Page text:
In every culture, every society, there are things that go without being said. We don’t even realize those things exist, not really, because we don’t talk about them, we don’t even know we’re doing them, in our native culture. Yet, when we enter a new culture, a great part of what’s called “culture shock” is trying to navigate in a place where you know you don’t know the things that go without being said….and the things you expect without realizing you expect it, just aren’t there.
Today, as I was walking to the grocery store with one of the students, we both wondered out loud if we should, or could, tip the person who has been taking care of all the laundry, all the meals, all the arrangements, all the everything that has to do with the basics of living. We found out it is a grave insult, here, to tip. It is considered demeaning. Whoa, right? In the U.S., it would have been considered stingy, rude, and ungrateful to not tip. Culture shock. The things that go without being said.
The little microcosm of archaeology has some things that go without being said, too. Things like knowing how to use an Israeli hoe, how to use a pickax, when to use a soft brush and when to use a hard one. Tip 1: get the hard brush with bristles that narrow to a thin line on each edge. You’ll thank me later.
Knowing what kind of gloves to wear (pay the ten dollars, and get form-fitting ones), what kind of pants (REI fancy, lightweight hiking pants) and boots (over the ankle so scorpions and snakes get no purchase), shirts (short-sleeved is better) and hats (light, floppy, wide-brimmed).
Knowing to bring work goggles to protect from flying dirt and other bits. Knowing to bring a water bottle and really take breaks to hydrate, even though you don’t think you’re thirsty. Wearing a face mask if you asthma. In fact, the list is long. Every day I’ve been making mental notes to myself of how I will pack differently for the next dig.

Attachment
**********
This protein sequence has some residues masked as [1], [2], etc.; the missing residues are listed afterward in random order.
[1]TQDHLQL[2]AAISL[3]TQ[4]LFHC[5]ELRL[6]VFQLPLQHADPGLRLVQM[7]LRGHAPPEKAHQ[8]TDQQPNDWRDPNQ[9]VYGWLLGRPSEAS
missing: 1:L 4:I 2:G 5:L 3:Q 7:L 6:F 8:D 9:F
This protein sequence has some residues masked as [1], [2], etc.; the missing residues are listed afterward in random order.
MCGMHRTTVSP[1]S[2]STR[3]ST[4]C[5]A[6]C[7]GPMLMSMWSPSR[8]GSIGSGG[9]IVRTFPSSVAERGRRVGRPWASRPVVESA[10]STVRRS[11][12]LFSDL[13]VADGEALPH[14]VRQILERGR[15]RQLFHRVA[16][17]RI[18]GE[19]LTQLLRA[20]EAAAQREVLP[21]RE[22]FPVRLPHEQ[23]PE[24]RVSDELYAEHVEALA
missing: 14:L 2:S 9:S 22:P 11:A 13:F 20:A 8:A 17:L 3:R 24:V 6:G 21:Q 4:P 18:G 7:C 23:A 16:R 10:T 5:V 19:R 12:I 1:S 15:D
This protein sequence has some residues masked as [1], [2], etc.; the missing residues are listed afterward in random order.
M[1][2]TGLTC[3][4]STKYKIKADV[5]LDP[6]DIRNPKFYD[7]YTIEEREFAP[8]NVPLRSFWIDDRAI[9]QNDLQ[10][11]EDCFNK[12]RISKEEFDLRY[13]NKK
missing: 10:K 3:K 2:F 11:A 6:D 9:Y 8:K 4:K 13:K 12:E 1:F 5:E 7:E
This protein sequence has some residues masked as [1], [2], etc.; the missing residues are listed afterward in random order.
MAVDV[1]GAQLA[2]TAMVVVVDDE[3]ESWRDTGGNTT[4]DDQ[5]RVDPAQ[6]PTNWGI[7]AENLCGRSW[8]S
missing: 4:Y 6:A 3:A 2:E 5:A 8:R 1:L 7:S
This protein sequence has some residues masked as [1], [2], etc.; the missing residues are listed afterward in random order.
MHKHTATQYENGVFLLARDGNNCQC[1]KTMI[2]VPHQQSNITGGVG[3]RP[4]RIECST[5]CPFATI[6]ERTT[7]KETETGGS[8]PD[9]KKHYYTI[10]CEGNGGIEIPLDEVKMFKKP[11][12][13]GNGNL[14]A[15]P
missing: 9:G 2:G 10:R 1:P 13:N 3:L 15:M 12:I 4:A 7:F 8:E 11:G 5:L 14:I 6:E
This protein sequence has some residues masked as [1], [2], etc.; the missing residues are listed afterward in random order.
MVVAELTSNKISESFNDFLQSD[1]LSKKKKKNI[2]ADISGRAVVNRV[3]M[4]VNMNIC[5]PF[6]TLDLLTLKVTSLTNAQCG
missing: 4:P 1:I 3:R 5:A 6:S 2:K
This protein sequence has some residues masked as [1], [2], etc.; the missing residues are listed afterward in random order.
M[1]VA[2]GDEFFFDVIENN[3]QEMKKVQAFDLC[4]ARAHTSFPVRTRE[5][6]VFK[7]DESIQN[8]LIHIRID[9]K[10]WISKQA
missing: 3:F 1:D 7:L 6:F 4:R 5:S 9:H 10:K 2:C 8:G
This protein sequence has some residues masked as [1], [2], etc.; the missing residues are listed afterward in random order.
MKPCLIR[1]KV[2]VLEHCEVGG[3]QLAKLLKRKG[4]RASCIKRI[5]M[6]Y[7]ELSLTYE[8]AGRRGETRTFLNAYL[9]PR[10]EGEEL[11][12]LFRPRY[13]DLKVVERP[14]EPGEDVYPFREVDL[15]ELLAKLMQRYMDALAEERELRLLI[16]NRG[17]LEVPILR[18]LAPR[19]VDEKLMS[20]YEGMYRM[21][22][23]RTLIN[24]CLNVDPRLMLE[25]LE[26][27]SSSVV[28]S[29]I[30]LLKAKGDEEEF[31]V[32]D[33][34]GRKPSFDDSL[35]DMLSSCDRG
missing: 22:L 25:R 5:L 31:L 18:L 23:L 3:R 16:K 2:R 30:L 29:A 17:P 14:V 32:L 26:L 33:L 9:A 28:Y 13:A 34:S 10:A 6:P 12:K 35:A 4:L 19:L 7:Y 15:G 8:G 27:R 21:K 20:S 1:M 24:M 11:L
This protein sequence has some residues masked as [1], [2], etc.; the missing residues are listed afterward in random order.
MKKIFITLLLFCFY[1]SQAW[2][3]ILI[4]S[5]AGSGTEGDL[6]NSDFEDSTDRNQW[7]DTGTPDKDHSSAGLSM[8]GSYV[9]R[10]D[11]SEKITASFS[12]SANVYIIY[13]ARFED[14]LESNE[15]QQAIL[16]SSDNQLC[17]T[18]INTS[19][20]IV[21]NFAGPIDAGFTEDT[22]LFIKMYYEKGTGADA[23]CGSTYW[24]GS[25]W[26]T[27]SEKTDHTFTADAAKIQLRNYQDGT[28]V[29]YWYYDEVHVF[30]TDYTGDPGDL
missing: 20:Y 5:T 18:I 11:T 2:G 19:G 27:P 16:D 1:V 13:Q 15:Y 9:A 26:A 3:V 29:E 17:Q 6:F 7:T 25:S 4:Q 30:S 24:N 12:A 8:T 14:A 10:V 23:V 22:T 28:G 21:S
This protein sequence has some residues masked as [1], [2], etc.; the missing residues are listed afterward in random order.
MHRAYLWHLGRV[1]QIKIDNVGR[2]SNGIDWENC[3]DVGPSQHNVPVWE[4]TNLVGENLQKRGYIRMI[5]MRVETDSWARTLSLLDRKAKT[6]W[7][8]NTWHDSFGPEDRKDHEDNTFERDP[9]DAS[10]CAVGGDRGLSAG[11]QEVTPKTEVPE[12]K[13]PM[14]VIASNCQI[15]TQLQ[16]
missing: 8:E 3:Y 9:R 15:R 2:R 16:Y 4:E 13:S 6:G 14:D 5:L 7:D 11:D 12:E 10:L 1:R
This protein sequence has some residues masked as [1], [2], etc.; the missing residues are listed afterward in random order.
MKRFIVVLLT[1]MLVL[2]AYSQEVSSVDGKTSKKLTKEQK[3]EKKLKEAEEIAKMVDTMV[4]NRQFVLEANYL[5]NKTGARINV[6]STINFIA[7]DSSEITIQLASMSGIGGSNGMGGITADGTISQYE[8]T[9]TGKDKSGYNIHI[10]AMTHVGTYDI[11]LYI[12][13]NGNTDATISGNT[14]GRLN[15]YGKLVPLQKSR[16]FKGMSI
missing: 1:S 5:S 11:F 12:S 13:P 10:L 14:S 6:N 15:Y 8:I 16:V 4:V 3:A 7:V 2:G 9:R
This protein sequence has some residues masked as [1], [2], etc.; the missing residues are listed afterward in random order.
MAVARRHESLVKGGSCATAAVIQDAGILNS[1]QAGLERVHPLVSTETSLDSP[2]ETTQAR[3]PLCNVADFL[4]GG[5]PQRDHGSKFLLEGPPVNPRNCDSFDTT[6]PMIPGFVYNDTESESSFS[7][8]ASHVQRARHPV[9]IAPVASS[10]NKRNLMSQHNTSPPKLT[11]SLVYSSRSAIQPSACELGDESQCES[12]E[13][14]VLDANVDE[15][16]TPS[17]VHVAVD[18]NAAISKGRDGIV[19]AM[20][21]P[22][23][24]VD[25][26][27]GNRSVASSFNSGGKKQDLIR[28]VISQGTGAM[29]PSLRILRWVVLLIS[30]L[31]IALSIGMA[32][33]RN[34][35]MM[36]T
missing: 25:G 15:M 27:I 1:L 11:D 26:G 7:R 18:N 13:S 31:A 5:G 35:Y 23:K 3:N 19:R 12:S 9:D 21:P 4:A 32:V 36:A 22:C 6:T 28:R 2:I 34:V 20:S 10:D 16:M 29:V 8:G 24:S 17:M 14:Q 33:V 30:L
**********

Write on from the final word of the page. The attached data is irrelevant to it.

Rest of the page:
Tip 2: Hard-boiled egg with salt, 2 anti-inflammatories, and 12 ounces of water with electrolytes for 5am breakfast. Truly. You will thank me
Excavating the past requires a lot of squatting and bending over, and always swinging or scraping something. Some dig directors prefer trowels, others prefer picks. I prefer picks and brushes, hands down. Tip 3: if you’re serious, spend the money and get your own trowel or pick with nice balance, strong steel, and the right size for your hand and arm.
Taking in the whole experience may not seem to make sense at the time, like washing pottery day in and day out, when you do everything you can to avoid washing the dishes when your at home. Like going to dinner with everyone, every evening, rather than cut out to a restaurant or the beach, or hole up in your room with a book. But, it’s that very experience, all of it, which works its way into your mind and spirit, revealing not just the mysteries and material world of the ancient past, but truths about sharing that discovery as a community.
There are all kinds of tasks necessary to do this well, so finding your niche will make the experience deeply satisfying. I’ve discovered I am not going to be the Paul Bunyan of Archaeology. Oh well. But! I can articulate stones like a house on fire, oh yes I can. That’s my niche, and I love it. Some are sifters, others are hewers, some are collectors of tiny things under a microscope, poring over trays of dirt. Some are sweepers, others are sandbag fillers, and so on. It’s a community of workers, discovering the ancient past together, each contributing a vital part of the work.
Huh. Might be a Bible verse in that! “For just as the body is one and has many members, and all the members of the body, though many, are one body, so it is with Christ. For in the one Spirit we were all baptized into one body—Jews or Greeks, slaves or free—and we were all made to drink of one Spirit.” 1 Corinthians 12:12-27, NRSV)